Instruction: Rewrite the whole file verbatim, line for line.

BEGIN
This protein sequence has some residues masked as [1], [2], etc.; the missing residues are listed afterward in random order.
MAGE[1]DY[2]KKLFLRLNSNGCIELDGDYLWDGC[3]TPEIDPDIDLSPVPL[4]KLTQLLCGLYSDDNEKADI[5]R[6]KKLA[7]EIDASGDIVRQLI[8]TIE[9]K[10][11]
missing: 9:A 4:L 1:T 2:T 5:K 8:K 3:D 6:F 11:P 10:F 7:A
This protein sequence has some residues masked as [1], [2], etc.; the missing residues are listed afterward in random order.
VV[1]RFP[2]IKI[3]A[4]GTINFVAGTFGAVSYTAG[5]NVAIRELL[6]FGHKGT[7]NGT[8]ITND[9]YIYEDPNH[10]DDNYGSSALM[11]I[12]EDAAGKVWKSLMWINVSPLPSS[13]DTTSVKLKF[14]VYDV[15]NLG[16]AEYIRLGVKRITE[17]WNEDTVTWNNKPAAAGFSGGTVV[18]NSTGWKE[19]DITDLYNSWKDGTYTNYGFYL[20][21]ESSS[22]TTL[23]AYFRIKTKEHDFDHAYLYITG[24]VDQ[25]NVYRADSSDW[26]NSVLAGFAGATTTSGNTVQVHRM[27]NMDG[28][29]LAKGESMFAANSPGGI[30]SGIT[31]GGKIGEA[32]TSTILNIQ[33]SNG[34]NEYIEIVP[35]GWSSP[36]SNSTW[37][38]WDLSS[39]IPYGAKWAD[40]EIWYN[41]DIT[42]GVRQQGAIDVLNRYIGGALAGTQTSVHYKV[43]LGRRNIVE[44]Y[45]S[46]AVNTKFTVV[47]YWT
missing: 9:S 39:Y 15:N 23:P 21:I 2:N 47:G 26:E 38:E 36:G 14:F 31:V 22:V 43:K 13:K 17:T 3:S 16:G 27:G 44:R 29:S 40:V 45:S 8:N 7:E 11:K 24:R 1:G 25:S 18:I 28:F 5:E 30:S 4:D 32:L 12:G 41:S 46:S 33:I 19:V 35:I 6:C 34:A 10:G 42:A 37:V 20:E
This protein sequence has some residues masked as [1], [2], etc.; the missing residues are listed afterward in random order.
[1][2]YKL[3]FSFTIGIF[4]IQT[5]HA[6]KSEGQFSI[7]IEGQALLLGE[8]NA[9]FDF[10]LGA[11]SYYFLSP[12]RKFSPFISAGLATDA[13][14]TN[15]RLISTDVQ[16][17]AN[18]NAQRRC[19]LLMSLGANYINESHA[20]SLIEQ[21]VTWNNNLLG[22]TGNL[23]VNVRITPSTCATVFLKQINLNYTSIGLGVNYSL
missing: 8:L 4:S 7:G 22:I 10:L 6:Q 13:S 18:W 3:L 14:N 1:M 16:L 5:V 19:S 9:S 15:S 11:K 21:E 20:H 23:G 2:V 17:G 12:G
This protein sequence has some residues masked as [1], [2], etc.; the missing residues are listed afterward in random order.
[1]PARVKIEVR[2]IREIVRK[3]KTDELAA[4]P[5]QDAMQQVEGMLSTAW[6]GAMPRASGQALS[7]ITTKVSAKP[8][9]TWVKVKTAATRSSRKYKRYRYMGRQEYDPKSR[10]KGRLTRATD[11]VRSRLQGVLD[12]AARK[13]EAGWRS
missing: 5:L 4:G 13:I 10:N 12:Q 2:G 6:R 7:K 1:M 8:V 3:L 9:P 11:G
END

This protein sequence has some residues masked as [1], [2], etc.; the missing residues are listed afterward in random order.
MAGE[1]DY[2]KKLFLRLNSNGCIELDGDYLWDGC[3]TPEIDPDIDLSPVPL[4]KLTQLLCGLYSDDNEKADI[5]R[6]KKLA[7]EIDASGDIVRQLI[8]TIE[9]K[10][11]
missing: 9:A 4:L 1:T 2:T 5:K 8:K 3:D 6:F 11:P 10:F 7:A
This protein sequence has some residues masked as [1], [2], etc.; the missing residues are listed afterward in random order.
VV[1]RFP[2]IKI[3]A[4]GTINFVAGTFGAVSYTAG[5]NVAIRELL[6]FGHKGT[7]NGT[8]ITND[9]YIYEDPNH[10]DDNYGSSALM[11]I[12]EDAAGKVWKSLMWINVSPLPSS[13]DTTSVKLKF[14]VYDV[15]NLG[16]AEYIRLGVKRITE[17]WNEDTVTWNNKPAAAGFSGGTVV[18]NSTGWKE[19]DITDLYNSWKDGTYTNYGFYL[20][21]ESSS[22]TTL[23]AYFRIKTKEHDFDHAYLYITG[24]VDQ[25]NVYRADSSDW[26]NSVLAGFAGATTTSGNTVQVHRM[27]NMDG[28][29]LAKGESMFAANSPGGI[30]SGIT[31]GGKIGEA[32]TSTILNIQ[33]SNG[34]NEYIEIVP[35]GWSSP[36]SNSTW[37][38]WDLSS[39]IPYGAKWAD[40]EIWYN[41]DIT[42]GVRQQGAIDVLNRYIGGALAGTQTSVHYKV[43]LGRRNIVE[44]Y[45]S[46]AVNTKFTVV[47]YWT
missing: 9:S 39:Y 15:N 23:P 21:I 2:N 47:G 26:E 38:E 36:G 14:F 31:V 22:V 43:K 13:K 17:T 3:S 16:G 27:G 44:R 29:S 40:V 45:S 8:N 7:E 11:K 24:R 1:G 25:S 18:I 28:F 5:E 30:S 4:D 32:L 12:G 41:S 46:S 33:I 19:V 35:I 6:C 34:A 10:G 42:A 37:V 20:E
This protein sequence has some residues masked as [1], [2], etc.; the missing residues are listed afterward in random order.
[1][2]YKL[3]FSFTIGIF[4]IQT[5]HA[6]KSEGQFSI[7]IEGQALLLGE[8]NA[9]FDF[10]LGA[11]SYYFLSP[12]RKFSPFISAGLATDA[13][14]TN[15]RLISTDVQ[16][17]AN[18]NAQRRC[19]LLMSLGANYINESHA[20]SLIEQ[21]VTWNNNLLG[22]TGNL[23]VNVRITPSTCATVFLKQINLNYTSIGLGVNYSL
missing: 8:L 4:S 7:G 22:I 10:L 6:Q 13:S 18:W 3:L 14:N 1:M 16:L 5:V 19:S 9:S 15:S 11:K 21:E 20:H 23:G 2:V 17:G 12:G
This protein sequence has some residues masked as [1], [2], etc.; the missing residues are listed afterward in random order.
[1]PARVKIEVR[2]IREIVRK[3]KTDELAA[4]P[5]QDAMQQVEGMLSTAW[6]GAMPRASGQALS[7]ITTKVSAKP[8][9]TWVKVKTAATRSSRKYKRYRYMGRQEYDPKSR[10]KGRLTRATD[11]VRSRLQGVLD[12]AARK[13]EAGWRS
missing: 5:L 4:G 13:I 10:N 12:Q 2:G 6:R 7:K 1:M 8:V 3:L 9:P 11:G